But there are yellow bruises on my body And violet stains; Though no white vampire come with lips blood-crimsoned To suck my veins!

And then he asked:

Oh, fondest of my loves, from that far heaven Where thou must be, Hast thou returned to pay the debt of kisses Thou owest me?

A decade later, when Charles Baudelaire began his probings of human experience, he dedicated his poems, including his vampire poems, to Gautier.

Baudelaire succeeded in outraging even French society in the mid-nineteenth century. His “The Vampyre” and “Les Metamorphoses du Vampire,” which appeared in the 1857 collection Les Fluers du Mal, earned him a trial for obscenity. In the latter, for example, he described the morning-after relationship of a man and woman. The man lamented:

When out of all my bones she had sucked the marrow And as I turned to her, in the act to harrow My senses in one kiss, to end her chatter, I saw the gourd that was filled with foul matter!

The New Wave of Vampire Poetry: During the twentieth century the vampire made an increasing number of appearances. Notable among the poems early in the century was the Irish writer James Joyce’s brief vampire poem embedded in Ulysses:

On swift sail flaming From storm and south He comes, pale vampire Mouth to my mouth.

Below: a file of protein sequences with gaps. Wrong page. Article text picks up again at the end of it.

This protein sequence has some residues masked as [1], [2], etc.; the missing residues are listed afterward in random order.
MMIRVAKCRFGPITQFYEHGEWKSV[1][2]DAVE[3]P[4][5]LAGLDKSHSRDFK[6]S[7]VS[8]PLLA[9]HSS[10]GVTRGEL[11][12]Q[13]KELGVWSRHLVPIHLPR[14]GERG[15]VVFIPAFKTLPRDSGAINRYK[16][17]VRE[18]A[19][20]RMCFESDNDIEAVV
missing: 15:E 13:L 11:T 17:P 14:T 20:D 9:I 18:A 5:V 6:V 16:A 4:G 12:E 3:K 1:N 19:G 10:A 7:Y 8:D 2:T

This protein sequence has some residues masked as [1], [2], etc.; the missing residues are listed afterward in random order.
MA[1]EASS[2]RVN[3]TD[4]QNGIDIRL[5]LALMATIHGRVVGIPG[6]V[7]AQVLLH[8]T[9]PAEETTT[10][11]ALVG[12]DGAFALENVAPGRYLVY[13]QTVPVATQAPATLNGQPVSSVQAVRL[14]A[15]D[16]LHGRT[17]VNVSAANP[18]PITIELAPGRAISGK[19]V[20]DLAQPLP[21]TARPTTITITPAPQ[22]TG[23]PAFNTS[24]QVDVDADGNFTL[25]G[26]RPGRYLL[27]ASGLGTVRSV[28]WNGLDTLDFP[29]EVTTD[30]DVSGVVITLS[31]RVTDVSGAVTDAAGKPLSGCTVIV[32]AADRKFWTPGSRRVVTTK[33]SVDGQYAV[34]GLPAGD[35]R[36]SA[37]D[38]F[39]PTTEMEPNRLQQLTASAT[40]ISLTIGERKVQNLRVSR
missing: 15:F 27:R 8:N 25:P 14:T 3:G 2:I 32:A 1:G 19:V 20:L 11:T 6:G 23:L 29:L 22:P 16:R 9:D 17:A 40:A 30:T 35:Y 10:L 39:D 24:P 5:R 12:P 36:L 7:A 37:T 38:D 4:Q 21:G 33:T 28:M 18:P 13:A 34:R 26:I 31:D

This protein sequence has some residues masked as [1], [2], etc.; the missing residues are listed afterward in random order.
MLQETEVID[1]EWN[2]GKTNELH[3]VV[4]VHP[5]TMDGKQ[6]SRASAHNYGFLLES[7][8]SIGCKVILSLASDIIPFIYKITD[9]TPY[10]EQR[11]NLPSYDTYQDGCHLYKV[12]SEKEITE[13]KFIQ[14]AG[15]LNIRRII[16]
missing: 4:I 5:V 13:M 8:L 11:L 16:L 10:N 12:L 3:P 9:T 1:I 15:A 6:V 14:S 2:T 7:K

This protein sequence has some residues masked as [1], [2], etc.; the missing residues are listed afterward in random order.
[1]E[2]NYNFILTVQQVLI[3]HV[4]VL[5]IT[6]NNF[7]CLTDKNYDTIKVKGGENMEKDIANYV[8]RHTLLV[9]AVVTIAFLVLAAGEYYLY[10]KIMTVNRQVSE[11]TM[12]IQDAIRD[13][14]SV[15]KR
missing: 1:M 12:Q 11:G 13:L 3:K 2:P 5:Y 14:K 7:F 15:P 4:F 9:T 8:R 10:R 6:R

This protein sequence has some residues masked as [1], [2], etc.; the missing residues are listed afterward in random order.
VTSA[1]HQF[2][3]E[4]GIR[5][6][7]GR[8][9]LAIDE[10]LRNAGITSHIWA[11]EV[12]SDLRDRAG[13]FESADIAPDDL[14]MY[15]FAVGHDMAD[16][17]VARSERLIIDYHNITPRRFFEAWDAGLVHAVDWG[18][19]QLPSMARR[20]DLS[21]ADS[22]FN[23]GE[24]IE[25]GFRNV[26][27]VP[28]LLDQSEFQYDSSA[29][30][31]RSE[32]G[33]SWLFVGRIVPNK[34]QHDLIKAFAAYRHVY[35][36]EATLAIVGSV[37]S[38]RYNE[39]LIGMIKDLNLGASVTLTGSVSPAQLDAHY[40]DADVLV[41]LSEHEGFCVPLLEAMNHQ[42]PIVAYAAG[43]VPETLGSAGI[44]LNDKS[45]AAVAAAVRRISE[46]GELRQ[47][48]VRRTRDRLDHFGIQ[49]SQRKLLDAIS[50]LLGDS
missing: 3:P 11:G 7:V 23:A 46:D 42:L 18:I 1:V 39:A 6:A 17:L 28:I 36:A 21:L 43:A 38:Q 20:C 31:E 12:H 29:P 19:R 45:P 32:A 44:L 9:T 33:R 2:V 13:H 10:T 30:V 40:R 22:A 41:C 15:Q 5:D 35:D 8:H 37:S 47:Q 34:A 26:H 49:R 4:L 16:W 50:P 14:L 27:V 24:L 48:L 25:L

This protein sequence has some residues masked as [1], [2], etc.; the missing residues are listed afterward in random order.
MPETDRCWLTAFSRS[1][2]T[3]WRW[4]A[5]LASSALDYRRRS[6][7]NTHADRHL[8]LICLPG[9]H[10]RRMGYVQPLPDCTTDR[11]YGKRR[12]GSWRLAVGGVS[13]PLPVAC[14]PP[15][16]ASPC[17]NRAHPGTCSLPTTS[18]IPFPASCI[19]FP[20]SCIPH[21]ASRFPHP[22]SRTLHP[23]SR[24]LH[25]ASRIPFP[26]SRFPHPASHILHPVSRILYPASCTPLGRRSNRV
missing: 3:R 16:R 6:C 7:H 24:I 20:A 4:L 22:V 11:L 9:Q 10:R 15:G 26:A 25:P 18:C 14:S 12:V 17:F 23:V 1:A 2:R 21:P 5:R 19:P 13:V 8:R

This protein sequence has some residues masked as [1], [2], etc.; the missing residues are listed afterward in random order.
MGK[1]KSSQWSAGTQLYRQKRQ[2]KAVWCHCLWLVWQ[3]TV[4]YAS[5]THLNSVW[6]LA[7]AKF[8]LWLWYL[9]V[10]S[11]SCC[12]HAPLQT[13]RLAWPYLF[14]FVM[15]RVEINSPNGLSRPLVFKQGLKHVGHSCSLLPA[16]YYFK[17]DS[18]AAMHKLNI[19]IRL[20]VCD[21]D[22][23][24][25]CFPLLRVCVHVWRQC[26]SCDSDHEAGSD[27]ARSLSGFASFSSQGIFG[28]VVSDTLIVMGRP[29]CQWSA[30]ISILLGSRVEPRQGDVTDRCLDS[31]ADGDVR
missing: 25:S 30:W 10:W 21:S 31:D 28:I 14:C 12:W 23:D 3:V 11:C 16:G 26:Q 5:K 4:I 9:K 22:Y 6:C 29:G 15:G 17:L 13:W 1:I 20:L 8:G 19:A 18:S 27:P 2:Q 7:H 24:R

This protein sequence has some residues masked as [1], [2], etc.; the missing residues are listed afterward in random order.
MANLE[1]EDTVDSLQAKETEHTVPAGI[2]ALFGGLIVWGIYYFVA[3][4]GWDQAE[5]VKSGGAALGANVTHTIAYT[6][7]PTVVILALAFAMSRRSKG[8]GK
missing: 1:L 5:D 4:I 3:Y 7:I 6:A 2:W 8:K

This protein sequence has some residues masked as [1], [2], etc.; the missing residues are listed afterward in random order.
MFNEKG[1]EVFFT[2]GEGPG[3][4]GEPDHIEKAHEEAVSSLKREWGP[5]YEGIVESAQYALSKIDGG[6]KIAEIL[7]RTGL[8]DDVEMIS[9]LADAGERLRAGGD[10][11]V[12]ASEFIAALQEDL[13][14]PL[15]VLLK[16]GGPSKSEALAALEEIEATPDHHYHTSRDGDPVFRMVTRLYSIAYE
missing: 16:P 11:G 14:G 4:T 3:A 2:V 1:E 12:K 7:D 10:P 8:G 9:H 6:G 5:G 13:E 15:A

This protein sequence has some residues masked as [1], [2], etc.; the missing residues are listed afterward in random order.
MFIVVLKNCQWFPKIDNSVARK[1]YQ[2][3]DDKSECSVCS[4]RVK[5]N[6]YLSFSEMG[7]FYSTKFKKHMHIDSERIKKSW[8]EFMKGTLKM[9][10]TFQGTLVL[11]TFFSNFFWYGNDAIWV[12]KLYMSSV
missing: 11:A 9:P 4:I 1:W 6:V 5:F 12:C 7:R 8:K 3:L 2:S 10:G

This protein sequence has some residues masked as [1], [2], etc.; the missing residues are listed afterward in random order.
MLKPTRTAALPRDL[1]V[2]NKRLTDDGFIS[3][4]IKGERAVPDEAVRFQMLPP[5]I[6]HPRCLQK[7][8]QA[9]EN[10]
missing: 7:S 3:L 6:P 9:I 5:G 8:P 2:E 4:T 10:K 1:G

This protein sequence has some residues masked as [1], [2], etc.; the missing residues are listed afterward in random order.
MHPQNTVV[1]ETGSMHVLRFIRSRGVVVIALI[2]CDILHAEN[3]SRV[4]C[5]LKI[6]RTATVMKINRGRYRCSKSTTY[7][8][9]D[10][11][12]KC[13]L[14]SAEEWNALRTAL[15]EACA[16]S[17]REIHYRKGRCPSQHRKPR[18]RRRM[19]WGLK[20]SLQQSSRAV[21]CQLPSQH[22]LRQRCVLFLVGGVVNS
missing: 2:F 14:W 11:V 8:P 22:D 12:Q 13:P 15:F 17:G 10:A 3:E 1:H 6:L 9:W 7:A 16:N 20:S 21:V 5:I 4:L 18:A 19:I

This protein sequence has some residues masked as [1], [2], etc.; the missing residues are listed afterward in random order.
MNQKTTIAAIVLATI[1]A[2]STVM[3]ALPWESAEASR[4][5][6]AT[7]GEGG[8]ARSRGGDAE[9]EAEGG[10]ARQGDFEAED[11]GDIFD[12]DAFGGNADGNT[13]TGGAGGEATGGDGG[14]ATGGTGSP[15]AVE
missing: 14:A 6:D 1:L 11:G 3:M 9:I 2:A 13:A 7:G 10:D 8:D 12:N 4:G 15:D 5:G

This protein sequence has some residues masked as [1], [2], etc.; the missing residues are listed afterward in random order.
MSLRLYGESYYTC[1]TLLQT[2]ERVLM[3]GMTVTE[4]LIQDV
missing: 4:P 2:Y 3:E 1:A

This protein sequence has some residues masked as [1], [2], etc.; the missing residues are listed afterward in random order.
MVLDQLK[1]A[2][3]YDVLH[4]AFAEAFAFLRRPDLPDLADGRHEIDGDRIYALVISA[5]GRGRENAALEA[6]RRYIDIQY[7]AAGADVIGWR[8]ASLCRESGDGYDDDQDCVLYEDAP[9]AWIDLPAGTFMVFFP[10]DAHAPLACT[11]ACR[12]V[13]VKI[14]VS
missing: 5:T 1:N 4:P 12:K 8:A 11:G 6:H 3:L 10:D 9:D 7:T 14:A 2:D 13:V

In this brief poem Joyce draws on the flying Dutchman legend as treated in Richard Wagner’s opera, to which Joyce added mention of the vampire, an image that he uses in several places in Ulysses. Wagner, in turn, had been inspired by Der Vampir, the opera by Heinrich August Marschner. Joyce’s fellow countryman, magician, and poet William Butler Yeats, also penned a brief vampire verse titled “Oil and Blood”:

In tombs of gold and lapis lazuli Bodies of holy men and women exude Miraculous oil, odour of violet.

But under heavy loads of trampled clay Lie bodies of the vampires full of blood: Their shrouds are bloody and their lips are wet.

During the twentieth century, American poets appropriated the vampire, and as the century progresses, they seem to have become the largest community of poets to make use of it. Among the first was Conrad Aiken. He initially composed a poem, “La Belle Morte,” inspired by Gautier’s “La Morte Amoureuse,” but his “The Vampire” (published in 1914) was a delightful piece of light verse: